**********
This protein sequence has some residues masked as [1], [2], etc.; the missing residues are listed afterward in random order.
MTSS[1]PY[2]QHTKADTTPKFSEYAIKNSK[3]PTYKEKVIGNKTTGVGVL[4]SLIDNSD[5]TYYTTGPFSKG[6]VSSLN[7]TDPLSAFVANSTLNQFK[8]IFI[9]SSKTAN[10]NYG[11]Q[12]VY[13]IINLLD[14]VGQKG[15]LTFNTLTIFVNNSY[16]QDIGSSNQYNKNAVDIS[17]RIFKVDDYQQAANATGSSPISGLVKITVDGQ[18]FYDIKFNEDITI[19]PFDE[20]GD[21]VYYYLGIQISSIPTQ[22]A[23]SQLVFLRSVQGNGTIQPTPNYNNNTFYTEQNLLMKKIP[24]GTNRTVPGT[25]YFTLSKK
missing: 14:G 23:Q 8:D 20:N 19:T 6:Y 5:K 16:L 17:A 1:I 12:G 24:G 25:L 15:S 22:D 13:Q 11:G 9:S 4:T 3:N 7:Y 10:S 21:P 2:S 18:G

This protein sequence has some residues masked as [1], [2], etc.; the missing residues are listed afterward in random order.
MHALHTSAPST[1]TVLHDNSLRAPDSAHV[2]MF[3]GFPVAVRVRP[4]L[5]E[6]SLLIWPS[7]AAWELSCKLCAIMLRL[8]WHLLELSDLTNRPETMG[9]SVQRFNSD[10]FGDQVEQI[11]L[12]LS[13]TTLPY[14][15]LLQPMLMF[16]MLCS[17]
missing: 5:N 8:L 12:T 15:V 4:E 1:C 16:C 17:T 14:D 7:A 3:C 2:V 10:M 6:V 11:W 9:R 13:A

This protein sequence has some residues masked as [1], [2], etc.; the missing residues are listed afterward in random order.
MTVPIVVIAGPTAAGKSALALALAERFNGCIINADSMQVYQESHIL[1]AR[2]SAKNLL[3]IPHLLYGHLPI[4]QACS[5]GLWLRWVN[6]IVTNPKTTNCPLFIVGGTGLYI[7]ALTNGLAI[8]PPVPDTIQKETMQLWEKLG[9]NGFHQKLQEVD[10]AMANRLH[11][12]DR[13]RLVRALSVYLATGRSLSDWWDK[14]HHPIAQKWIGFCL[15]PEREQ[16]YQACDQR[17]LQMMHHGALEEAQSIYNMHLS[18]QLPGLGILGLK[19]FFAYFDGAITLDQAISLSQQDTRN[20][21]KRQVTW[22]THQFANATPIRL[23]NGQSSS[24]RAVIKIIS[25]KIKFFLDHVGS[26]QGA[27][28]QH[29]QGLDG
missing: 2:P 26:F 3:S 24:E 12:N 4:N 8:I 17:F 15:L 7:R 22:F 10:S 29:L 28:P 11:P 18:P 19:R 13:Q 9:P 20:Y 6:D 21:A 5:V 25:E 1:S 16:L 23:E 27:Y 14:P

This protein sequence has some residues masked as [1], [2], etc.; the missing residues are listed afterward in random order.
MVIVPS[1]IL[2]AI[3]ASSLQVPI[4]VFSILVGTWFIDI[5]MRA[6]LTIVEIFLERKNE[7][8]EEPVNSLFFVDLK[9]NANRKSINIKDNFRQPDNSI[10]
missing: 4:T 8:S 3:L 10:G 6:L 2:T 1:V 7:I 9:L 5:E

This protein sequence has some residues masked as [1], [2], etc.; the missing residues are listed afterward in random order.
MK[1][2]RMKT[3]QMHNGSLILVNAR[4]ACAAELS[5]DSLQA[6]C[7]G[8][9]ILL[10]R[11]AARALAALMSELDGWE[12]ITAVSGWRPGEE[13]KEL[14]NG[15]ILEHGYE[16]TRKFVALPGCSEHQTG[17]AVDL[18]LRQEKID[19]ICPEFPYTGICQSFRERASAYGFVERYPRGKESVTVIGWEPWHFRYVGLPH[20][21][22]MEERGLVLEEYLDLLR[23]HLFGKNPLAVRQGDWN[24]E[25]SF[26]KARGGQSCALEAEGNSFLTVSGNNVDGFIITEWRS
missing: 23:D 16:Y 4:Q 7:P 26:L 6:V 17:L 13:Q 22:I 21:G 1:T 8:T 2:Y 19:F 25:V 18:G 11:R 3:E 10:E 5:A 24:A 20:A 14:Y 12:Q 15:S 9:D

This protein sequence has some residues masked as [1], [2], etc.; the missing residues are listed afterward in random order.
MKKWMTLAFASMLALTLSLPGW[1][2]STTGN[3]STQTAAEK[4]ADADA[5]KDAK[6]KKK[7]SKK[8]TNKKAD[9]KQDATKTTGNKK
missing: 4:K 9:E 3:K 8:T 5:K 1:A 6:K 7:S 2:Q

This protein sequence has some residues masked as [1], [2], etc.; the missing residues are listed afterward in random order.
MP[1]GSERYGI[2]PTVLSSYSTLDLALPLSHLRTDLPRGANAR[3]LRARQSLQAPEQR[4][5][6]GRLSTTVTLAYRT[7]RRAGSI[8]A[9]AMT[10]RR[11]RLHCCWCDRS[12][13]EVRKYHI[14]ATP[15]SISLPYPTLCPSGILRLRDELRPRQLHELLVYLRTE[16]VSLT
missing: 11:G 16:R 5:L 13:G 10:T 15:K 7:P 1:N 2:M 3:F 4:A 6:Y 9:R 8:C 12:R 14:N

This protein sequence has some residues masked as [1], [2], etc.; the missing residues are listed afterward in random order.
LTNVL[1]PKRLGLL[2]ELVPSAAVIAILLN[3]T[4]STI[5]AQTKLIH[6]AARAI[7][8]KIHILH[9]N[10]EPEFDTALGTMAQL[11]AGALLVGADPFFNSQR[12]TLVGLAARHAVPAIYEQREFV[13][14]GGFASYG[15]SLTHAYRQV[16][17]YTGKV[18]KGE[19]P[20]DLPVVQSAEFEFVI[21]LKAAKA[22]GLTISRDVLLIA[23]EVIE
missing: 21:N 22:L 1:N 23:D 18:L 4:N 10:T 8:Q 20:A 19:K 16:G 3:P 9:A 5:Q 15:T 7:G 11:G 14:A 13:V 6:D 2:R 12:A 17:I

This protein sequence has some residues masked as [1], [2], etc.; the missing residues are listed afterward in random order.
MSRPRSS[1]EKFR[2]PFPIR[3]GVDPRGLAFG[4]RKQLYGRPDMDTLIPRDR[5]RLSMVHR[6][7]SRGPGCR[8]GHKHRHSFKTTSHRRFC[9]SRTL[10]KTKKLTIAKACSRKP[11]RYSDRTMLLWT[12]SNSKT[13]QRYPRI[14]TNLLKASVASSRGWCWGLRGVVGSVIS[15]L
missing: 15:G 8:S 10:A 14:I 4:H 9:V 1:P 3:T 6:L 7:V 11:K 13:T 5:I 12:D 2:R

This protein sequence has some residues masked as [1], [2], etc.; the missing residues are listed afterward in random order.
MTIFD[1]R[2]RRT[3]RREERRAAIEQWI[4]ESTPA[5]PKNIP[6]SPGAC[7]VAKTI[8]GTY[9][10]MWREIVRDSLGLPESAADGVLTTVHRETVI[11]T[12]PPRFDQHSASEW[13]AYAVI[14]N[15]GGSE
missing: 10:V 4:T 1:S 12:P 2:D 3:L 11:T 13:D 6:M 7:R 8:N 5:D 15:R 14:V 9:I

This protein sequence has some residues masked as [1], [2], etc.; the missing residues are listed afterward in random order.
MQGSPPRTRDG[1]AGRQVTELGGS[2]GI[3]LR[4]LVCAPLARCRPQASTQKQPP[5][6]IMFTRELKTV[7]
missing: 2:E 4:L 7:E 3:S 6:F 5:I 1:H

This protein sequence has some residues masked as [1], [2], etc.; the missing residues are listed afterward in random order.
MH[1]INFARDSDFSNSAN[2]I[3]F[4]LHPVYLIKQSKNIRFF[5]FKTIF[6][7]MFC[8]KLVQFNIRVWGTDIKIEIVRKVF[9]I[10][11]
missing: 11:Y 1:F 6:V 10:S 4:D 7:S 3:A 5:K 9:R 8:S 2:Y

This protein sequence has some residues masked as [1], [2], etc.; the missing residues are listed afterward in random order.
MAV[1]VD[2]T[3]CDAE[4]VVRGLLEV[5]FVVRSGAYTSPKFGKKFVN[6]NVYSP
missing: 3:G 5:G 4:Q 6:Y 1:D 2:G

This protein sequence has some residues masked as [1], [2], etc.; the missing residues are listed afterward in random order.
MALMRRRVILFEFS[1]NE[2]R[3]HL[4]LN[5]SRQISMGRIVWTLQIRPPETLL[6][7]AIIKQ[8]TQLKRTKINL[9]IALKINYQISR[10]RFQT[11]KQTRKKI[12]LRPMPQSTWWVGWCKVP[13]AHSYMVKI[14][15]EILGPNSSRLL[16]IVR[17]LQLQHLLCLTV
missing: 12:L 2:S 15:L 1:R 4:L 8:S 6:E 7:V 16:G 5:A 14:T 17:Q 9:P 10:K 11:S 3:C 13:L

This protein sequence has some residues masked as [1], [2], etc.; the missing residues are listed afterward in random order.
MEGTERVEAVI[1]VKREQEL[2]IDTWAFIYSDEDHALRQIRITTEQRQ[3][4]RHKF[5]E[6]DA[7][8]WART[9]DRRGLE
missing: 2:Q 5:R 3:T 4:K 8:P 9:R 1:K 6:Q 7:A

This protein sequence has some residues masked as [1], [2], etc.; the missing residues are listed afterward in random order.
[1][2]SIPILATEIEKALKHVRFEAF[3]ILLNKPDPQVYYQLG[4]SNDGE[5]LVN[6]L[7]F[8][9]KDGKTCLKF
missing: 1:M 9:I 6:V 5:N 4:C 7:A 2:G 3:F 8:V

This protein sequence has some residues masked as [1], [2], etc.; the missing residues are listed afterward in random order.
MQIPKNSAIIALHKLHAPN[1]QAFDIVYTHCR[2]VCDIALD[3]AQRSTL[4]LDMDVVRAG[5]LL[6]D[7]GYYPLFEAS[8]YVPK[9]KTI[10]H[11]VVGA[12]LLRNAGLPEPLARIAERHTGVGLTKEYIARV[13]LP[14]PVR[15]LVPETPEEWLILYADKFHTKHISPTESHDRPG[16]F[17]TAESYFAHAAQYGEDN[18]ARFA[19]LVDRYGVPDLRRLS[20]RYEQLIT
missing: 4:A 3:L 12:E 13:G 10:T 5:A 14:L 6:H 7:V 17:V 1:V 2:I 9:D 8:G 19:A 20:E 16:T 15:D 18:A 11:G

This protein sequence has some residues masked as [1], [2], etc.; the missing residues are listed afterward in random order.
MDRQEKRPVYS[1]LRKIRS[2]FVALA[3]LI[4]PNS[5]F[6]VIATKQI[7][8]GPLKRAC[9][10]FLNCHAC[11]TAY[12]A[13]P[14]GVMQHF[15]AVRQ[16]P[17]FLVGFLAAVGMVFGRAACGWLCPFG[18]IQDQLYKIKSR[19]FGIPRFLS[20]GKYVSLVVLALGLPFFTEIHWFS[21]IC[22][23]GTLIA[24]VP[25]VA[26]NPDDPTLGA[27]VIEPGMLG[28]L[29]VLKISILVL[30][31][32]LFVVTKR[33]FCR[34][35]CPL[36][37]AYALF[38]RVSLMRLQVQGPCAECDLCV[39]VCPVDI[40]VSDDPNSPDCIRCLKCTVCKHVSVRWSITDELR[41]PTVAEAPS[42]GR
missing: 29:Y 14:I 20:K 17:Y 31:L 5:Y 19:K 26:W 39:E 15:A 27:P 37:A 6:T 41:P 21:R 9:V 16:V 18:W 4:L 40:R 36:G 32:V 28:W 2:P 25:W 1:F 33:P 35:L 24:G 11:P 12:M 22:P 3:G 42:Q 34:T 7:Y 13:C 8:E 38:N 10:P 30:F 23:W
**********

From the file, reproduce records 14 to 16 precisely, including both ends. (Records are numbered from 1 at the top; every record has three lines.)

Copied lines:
This protein sequence has some residues masked as [1], [2], etc.; the missing residues are listed afterward in random order.
MALMRRRVILFEFS[1]NE[2]R[3]HL[4]LN[5]SRQISMGRIVWTLQIRPPETLL[6][7]AIIKQ[8]TQLKRTKINL[9]IALKINYQISR[10]RFQT[11]KQTRKKI[12]LRPMPQSTWWVGWCKVP[13]AHSYMVKI[14][15]EILGPNSSRLL[16]IVR[17]LQLQHLLCLTV
missing: 12:L 2:S 15:L 1:R 4:L 8:S 6:E 7:V 16:G 5:A 14:T 17:Q 9:P 10:K 11:S 3:C 13:L

This protein sequence has some residues masked as [1], [2], etc.; the missing residues are listed afterward in random order.
MEGTERVEAVI[1]VKREQEL[2]IDTWAFIYSDEDHALRQIRITTEQRQ[3][4]RHKF[5]E[6]DA[7][8]WART[9]DRRGLE
missing: 2:Q 5:R 3:T 4:K 8:P 9:R 1:K 6:Q 7:A

This protein sequence has some residues masked as [1], [2], etc.; the missing residues are listed afterward in random order.
[1][2]SIPILATEIEKALKHVRFEAF[3]ILLNKPDPQVYYQLG[4]SNDGE[5]LVN[6]L[7]F[8][9]KDGKTCLKF
missing: 1:M 9:I 6:V 5:N 4:C 7:A 2:G 3:F 8:V